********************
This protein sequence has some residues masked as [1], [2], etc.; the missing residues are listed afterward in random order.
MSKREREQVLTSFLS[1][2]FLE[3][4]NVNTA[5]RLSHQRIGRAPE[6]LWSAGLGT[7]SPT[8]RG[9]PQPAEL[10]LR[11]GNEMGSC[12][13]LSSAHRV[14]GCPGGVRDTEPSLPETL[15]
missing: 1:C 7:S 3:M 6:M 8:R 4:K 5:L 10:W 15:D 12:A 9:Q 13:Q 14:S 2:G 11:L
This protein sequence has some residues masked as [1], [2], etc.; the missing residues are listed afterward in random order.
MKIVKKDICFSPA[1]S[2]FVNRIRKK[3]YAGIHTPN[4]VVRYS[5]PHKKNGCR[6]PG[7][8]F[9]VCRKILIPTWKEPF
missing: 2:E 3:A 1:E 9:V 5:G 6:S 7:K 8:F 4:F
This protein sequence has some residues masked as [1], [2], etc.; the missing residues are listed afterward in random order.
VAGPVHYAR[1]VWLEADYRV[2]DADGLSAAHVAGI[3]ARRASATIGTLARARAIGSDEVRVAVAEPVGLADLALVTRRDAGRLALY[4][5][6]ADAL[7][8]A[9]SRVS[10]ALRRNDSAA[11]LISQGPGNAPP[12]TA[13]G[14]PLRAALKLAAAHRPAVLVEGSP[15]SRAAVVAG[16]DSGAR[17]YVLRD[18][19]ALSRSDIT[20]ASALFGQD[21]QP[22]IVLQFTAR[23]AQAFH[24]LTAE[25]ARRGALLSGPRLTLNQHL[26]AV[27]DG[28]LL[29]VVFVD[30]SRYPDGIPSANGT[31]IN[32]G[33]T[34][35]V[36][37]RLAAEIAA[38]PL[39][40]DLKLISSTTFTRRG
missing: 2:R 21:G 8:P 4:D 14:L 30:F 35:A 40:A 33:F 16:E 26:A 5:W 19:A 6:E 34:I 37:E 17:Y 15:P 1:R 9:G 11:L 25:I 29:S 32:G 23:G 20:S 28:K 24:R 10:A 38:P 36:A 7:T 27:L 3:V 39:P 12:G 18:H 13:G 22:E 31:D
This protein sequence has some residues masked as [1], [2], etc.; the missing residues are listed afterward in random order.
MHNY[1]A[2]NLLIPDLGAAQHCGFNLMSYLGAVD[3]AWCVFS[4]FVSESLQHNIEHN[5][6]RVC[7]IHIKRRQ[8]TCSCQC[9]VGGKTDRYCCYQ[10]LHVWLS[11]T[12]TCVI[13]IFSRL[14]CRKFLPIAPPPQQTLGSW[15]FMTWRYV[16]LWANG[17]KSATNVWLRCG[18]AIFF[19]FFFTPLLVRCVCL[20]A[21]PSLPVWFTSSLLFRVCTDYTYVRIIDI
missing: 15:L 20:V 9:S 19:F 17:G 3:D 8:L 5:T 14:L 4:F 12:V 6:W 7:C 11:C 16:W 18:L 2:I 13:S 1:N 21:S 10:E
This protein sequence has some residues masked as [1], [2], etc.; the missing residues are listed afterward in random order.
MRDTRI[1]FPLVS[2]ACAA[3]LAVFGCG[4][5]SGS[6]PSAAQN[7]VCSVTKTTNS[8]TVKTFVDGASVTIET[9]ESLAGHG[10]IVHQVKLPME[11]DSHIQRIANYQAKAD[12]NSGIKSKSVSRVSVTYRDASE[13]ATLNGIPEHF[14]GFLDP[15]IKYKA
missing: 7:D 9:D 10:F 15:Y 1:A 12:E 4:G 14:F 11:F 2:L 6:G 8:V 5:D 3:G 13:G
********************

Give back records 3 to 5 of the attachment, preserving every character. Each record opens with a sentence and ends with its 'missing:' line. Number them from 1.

This protein sequence has some residues masked as [1], [2], etc.; the missing residues are listed afterward in random order.
VAGPVHYAR[1]VWLEADYRV[2]DADGLSAAHVAGI[3]ARRASATIGTLARARAIGSDEVRVAVAEPVGLADLALVTRRDAGRLALY[4][5][6]ADAL[7][8]A[9]SRVS[10]ALRRNDSAA[11]LISQGPGNAPP[12]TA[13]G[14]PLRAALKLAAAHRPAVLVEGSP[15]SRAAVVAG[16]DSGAR[17]YVLRD[18][19]ALSRSDIT[20]ASALFGQD[21]QP[22]IVLQFTAR[23]AQAFH[24]LTAE[25]ARRGALLSGPRLTLNQHL[26]AV[27]DG[28]LL[29]VVFVD[30]SRYPDGIPSANGT[31]IN[32]G[33]T[34][35]V[36][37]RLAAEIAA[38]PL[39][40]DLKLISSTTFTRRG
missing: 2:R 21:G 8:P 4:D 14:L 30:F 35:A 40:A 33:F 16:E 26:A 5:W 19:A 6:E 34:I 37:E 17:Y 15:P 1:R 9:G 11:L 25:I 29:S 32:G 23:G 20:S 28:K 24:R 10:A 38:P 36:A 7:T 27:L 3:V 39:P 12:G 18:H 13:G 22:E 31:D
This protein sequence has some residues masked as [1], [2], etc.; the missing residues are listed afterward in random order.
MHNY[1]A[2]NLLIPDLGAAQHCGFNLMSYLGAVD[3]AWCVFS[4]FVSESLQHNIEHN[5][6]RVC[7]IHIKRRQ[8]TCSCQC[9]VGGKTDRYCCYQ[10]LHVWLS[11]T[12]TCVI[13]IFSRL[14]CRKFLPIAPPPQQTLGSW[15]FMTWRYV[16]LWANG[17]KSATNVWLRCG[18]AIFF[19]FFFTPLLVRCVCL[20]A[21]PSLPVWFTSSLLFRVCTDYTYVRIIDI
missing: 15:L 20:V 9:S 19:F 17:G 3:D 8:L 5:T 14:L 4:F 12:V 6:W 7:C 11:C 16:W 18:L 2:I 13:S 1:N 21:S 10:E
This protein sequence has some residues masked as [1], [2], etc.; the missing residues are listed afterward in random order.
MRDTRI[1]FPLVS[2]ACAA[3]LAVFGCG[4][5]SGS[6]PSAAQN[7]VCSVTKTTNS[8]TVKTFVDGASVTIET[9]ESLAGHG[10]IVHQVKLPME[11]DSHIQRIANYQAKAD[12]NSGIKSKSVSRVSVTYRDASE[13]ATLNGIPEHF[14]GFLDP[15]IKYKA
missing: 7:D 9:D 10:F 15:Y 1:A 12:E 4:G 14:F 11:F 2:L 6:G 8:V 5:D 3:G 13:G